- My original goal was to have the drone fly slightly in front of the car and to the side, to get the classic "rolling shot" look. However, I found this really, really hard. Keeping the drone on exactly the same vector as the car in 3D space was incredibly difficult, as was synchronising the speeds of the car and the drone. This was pretty much the best I got with that sort of shot - unfortunately, a photo where everything is blurry isn't very compelling!

View attachment 40281

- I found the Air's long processing time between shots very frustrating. We only had 5-10 seconds per run to take photos, since these shots were all being taken on the middle section of road you see in the second photo above, between the two hairpins (for safety reasons - that was the only stretch we could fly the drone near the road with enough visibility up and down the mountain to make sure we could get it well clear if another car came along). In single shot mode, I could get maybe two shots in per run if I was quick. In burst mode, I only got one burst in per run).

Finally, on the second day and with extra visual aid, I ventured out over the road for an attempt on some simpler chase shots. These actually came out great! Unfortunately, there's still a lot of falloff in the amount of motion blur as the background gets farther away from the camera, but I'm pretty pleased with the photos and they do look rather cool.

View attachment 40282

View attachment 40283

My biggest hurdle is learning how to synchronise the drone's flight with the speed and vector of the car so I can take more sideways-on photos that depict motion. I'd love to hear your thoughts on this, and see any photos you might have taken on this theme of expressing motion in still photography!
Off topic but I must say, what a beautiful area (and great pics by the way)...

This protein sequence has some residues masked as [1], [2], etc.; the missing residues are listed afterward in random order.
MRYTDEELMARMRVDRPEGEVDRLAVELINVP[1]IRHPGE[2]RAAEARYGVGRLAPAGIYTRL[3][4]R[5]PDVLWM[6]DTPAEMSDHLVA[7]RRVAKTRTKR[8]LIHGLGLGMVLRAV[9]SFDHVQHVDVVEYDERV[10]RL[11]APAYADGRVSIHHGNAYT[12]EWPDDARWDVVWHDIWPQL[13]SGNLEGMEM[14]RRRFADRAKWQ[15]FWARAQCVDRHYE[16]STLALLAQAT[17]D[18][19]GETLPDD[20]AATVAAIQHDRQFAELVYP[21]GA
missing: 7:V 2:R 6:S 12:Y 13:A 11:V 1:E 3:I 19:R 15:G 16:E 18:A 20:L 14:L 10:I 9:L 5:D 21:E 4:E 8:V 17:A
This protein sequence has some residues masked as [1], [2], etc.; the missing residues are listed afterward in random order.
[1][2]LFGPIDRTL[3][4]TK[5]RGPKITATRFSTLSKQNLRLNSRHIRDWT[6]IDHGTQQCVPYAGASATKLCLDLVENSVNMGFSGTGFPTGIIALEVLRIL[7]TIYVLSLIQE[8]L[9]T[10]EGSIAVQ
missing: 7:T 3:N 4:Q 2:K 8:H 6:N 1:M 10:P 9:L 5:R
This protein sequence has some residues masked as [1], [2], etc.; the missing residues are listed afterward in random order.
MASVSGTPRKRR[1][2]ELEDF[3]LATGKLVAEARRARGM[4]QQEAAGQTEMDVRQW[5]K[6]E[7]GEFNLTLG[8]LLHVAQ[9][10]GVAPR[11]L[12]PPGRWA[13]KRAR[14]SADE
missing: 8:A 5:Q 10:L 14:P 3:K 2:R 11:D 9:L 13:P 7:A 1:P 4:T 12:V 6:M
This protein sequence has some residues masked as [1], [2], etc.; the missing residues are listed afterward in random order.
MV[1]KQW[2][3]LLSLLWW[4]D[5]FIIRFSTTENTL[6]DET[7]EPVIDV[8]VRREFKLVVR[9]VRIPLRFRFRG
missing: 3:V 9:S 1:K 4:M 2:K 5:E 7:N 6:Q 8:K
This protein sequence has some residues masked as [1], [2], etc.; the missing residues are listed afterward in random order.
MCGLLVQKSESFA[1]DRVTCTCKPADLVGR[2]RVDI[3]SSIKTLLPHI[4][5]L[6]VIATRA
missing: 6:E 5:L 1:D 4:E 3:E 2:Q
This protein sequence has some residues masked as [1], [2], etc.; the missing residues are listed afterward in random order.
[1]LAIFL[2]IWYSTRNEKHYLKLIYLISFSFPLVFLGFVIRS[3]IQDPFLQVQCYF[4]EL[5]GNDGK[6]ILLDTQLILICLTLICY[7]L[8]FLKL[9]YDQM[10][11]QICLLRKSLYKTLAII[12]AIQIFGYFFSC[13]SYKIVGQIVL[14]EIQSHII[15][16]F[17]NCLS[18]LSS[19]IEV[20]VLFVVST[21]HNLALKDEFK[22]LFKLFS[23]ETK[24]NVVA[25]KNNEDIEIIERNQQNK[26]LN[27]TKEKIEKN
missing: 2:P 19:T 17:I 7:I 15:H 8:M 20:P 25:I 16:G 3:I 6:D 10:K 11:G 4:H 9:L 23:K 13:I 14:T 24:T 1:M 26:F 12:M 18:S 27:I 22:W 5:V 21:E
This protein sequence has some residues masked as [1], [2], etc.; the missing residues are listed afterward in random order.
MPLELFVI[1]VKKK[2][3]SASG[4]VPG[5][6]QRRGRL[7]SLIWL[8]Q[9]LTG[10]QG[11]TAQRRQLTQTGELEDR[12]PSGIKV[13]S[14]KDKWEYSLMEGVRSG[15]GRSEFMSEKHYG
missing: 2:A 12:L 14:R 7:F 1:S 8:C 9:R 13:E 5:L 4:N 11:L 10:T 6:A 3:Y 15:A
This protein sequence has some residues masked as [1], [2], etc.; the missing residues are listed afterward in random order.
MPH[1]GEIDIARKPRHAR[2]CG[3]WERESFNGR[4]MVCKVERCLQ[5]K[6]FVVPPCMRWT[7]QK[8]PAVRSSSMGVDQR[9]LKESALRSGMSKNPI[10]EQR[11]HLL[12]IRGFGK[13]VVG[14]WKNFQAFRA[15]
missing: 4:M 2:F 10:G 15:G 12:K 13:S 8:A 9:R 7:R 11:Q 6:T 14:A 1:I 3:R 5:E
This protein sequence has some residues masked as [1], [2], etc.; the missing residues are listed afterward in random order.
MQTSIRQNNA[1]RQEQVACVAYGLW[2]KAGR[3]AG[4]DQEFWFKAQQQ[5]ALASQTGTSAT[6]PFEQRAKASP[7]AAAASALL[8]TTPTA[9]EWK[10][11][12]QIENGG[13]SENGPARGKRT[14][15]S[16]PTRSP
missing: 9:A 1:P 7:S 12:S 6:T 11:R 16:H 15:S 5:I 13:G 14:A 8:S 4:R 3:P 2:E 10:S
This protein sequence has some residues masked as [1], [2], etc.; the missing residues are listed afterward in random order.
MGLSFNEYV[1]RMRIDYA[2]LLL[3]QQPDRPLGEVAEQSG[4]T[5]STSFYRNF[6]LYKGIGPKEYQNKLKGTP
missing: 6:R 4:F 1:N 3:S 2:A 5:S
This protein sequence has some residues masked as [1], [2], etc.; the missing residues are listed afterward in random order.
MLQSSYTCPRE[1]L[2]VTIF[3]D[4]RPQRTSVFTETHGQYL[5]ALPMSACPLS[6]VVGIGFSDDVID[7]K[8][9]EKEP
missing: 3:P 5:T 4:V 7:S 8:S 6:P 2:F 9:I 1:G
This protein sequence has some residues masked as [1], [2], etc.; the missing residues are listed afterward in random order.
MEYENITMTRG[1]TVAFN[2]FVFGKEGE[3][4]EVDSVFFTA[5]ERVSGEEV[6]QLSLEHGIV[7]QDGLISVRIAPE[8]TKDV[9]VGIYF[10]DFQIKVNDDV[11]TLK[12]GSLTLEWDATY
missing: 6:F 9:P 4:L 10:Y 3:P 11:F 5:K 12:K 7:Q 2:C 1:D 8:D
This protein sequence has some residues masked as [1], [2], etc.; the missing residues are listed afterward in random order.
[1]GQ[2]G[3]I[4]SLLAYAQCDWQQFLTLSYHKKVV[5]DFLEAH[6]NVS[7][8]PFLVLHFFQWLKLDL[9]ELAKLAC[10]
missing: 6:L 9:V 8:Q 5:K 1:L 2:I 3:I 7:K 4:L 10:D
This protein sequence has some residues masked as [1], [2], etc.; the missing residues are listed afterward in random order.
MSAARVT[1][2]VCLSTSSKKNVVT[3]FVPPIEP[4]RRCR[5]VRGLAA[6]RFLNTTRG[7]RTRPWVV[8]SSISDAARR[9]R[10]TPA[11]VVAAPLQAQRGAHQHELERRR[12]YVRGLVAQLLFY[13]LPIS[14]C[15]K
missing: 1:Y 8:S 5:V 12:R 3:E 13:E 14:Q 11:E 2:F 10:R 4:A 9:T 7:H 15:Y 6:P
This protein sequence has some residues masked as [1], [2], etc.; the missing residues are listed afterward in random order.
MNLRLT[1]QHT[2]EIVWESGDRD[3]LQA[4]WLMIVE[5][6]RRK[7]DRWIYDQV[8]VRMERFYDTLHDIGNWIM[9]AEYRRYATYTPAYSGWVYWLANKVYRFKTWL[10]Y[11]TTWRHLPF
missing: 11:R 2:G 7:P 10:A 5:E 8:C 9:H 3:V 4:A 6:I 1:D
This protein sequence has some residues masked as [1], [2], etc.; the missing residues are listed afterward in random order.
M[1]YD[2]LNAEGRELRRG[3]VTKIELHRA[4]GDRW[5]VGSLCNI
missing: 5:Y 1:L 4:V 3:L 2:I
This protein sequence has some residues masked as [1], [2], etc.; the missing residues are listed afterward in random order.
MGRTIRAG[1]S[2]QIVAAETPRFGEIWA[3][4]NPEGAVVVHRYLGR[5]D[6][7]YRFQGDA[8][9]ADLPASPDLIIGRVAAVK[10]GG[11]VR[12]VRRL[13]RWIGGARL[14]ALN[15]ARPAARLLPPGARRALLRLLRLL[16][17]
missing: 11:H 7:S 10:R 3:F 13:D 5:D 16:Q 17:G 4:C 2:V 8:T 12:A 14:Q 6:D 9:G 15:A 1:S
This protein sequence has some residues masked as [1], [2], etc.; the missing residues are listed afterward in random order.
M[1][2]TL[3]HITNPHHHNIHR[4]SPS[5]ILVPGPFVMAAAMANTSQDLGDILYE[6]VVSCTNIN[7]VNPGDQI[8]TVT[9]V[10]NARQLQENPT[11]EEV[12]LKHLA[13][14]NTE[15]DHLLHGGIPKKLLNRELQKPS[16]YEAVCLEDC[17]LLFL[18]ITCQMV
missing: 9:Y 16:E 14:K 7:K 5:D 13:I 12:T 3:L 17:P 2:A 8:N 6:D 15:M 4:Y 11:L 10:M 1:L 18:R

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iKenndac

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It's a little weird seeing my year-old thread be picked up again, but thanks for the complements!

Great post! This is what I’m attempting this month. Any updates?

Not really! I upgraded to a Mavic 2 Pro since taking these and had another go with a friend's car. Got some great photos. To achieve the greatest motion effect you need to be alongside the vehicle going sideways, which is incredibly difficult to do. Expect hundreds of missed shots! I find it easier to do angles like in my original post and below, but then the far away background doesn't get any motion effect due to the wide angle lens. This would be better with a Mavic 2 Zoom, most likely - the tighter focal length will give you a longer distance before the movement of the background is so small that it doesn't come out.

DJI_0749@0.5x.jpg

DJI_0794@0.5x.jpg

My suggestion would be to use a waypoint mission for the drone to follow the road and have the driver of the vehicle match the drone speed.

This, unfortunately, is a complete no-go. The driver needs to focus on driving - having them try and spot a tiny grey drone that's alongside them and match speed at 40km/h or whatever is going to end in a crash very quickly. The driver needs to focus on the road. I did this by having a phone connection with the driver at all times and asking them to speed up/slow down etc.

I agree also pics are not mine. I linked to original artist.

They quoted my original post, so if I may be so bold - I think they were talking about my shots ;)
 
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brettbrandon

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If it were me I would have the driver steer and a passenger with their foot on the gas watching the drone...
Then again I just noticed the steering wheel on the right side, would have to be a very long leg. Maybe the opposite and have the passenger steer.